In 1863, President Abraham Lincoln nominated the last Thursday of November as the nation’s day of Thanksgiving. Ever since then, families have united around a shared meal to give their thanks to each other. Unlike almost every other holiday now, Thanksgiving has nothing to do with the giving of material items and yet it is an important time for giving. We will all undoubtedly spend a moment contemplating the things for which we are genuinely grateful; giving thanks for their presence in our lives. However, I would encourage us all to spare a thought for the other things we can so freely give to one another that will make a lasting difference in people’s lives.
In addition to your gratitude, I invite you to consider how you might also give others your
· patience as we learn to better understand each other,
· acceptance for who they are and not who we want them to be,
· respect for their uniqueness, even if you don’t always agree with their point of view,
· support when they need it most so they can grow strong,
· an ear to listen when they need someone to be there,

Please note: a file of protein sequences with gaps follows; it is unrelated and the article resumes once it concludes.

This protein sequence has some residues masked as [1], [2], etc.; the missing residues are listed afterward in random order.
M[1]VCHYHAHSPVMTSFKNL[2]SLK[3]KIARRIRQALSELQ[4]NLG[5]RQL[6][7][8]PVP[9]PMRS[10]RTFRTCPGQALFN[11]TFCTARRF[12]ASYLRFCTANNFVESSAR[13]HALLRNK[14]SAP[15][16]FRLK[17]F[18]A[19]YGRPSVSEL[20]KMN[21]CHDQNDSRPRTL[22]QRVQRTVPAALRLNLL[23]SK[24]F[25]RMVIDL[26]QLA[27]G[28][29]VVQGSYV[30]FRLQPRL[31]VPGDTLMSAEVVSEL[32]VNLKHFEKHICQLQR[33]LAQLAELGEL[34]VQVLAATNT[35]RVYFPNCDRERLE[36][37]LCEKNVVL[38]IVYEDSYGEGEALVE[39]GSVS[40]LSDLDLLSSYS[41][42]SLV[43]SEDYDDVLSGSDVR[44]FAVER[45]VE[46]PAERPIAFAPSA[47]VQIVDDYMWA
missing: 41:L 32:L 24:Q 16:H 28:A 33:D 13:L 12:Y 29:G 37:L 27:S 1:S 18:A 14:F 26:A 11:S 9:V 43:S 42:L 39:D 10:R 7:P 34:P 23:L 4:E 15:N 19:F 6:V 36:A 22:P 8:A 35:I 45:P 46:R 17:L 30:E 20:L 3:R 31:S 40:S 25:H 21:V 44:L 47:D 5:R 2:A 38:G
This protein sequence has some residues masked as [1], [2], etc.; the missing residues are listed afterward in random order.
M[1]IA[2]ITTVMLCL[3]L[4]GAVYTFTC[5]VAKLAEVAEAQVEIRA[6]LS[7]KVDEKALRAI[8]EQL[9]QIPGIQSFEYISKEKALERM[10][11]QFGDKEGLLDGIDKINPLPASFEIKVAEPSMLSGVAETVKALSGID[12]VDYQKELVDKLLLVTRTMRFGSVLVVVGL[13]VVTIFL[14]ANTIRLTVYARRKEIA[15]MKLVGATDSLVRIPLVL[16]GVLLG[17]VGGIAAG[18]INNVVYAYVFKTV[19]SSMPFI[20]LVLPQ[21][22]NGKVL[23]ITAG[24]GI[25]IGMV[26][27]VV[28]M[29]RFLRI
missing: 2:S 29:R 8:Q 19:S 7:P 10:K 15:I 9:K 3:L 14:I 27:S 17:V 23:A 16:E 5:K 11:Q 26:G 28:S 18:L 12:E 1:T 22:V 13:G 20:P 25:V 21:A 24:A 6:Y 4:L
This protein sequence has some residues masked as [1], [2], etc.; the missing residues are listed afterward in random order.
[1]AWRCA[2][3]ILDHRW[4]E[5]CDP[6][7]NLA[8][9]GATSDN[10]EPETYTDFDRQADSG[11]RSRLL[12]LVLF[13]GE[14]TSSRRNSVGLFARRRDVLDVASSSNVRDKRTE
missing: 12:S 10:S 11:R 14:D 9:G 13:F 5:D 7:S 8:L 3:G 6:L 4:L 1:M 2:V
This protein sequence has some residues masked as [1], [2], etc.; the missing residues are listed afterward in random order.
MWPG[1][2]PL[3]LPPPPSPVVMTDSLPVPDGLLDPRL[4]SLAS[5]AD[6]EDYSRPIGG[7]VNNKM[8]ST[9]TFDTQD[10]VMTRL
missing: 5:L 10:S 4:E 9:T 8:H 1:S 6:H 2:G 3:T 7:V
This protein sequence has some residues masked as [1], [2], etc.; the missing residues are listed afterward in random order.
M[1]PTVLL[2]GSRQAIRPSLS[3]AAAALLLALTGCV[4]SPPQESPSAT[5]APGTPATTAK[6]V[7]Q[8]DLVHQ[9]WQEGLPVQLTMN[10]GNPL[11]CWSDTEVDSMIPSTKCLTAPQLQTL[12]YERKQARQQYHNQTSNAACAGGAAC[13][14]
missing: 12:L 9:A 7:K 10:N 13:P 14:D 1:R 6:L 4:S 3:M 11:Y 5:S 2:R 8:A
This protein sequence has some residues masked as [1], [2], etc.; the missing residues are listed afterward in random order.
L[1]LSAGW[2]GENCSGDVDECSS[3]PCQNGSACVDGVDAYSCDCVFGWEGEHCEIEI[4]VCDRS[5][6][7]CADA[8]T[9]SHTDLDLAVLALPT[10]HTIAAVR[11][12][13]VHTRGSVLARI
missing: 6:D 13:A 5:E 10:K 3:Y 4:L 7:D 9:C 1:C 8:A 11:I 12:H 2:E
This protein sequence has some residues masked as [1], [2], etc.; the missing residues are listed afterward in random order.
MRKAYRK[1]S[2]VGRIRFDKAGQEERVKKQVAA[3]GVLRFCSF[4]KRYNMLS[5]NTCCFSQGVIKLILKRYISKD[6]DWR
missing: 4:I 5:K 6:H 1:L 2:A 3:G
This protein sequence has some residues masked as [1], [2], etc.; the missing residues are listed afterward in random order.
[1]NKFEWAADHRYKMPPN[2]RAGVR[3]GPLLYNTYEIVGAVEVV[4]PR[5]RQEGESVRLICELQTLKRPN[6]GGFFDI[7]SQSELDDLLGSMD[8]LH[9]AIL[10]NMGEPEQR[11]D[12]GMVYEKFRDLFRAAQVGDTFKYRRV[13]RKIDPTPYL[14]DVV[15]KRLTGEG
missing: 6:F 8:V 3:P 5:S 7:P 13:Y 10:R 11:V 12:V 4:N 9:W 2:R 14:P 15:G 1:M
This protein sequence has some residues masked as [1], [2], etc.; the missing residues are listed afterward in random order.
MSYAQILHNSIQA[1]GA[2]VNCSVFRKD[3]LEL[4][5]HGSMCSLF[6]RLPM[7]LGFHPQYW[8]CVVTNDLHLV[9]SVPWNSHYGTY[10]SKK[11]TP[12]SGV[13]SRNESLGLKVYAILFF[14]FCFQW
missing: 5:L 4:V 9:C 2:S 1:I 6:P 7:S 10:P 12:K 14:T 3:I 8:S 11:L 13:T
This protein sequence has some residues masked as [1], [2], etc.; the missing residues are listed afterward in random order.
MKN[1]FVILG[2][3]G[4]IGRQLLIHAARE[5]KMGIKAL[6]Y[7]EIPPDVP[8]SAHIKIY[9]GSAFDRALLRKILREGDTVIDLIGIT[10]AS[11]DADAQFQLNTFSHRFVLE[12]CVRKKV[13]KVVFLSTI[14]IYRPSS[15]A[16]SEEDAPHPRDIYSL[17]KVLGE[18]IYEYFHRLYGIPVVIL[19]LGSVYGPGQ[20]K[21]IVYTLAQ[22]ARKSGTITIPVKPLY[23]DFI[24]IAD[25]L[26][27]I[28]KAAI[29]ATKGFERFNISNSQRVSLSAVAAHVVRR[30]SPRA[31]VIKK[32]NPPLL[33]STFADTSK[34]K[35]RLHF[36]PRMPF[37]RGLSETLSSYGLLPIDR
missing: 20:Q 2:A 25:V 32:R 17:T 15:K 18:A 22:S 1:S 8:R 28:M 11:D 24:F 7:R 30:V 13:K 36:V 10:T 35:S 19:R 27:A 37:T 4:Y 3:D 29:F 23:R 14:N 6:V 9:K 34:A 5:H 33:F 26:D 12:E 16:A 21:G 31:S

· trust and confidence to inspire them to reach their dreams,
· time to share experiences that form bounds of real community,
· wisdom to help guide each other through the difficult journey of life,
· appreciation in the things they do no matter how small,
· empathy so we can understand their joy and their pain,
· understanding that to err is human,
· friendship so no one feels alone,
· love and kindness that are the building blocks of a nurturing community.
As a principal of an international school I am often asked what makes an internationally minded individual. I can’t seem to answer that question without touching on how they freely give to others much of what is listed above.
Thanksgiving is an opportunity to give. This year, maybe we can think about what else we can give to make this world a better place for our children to grow up.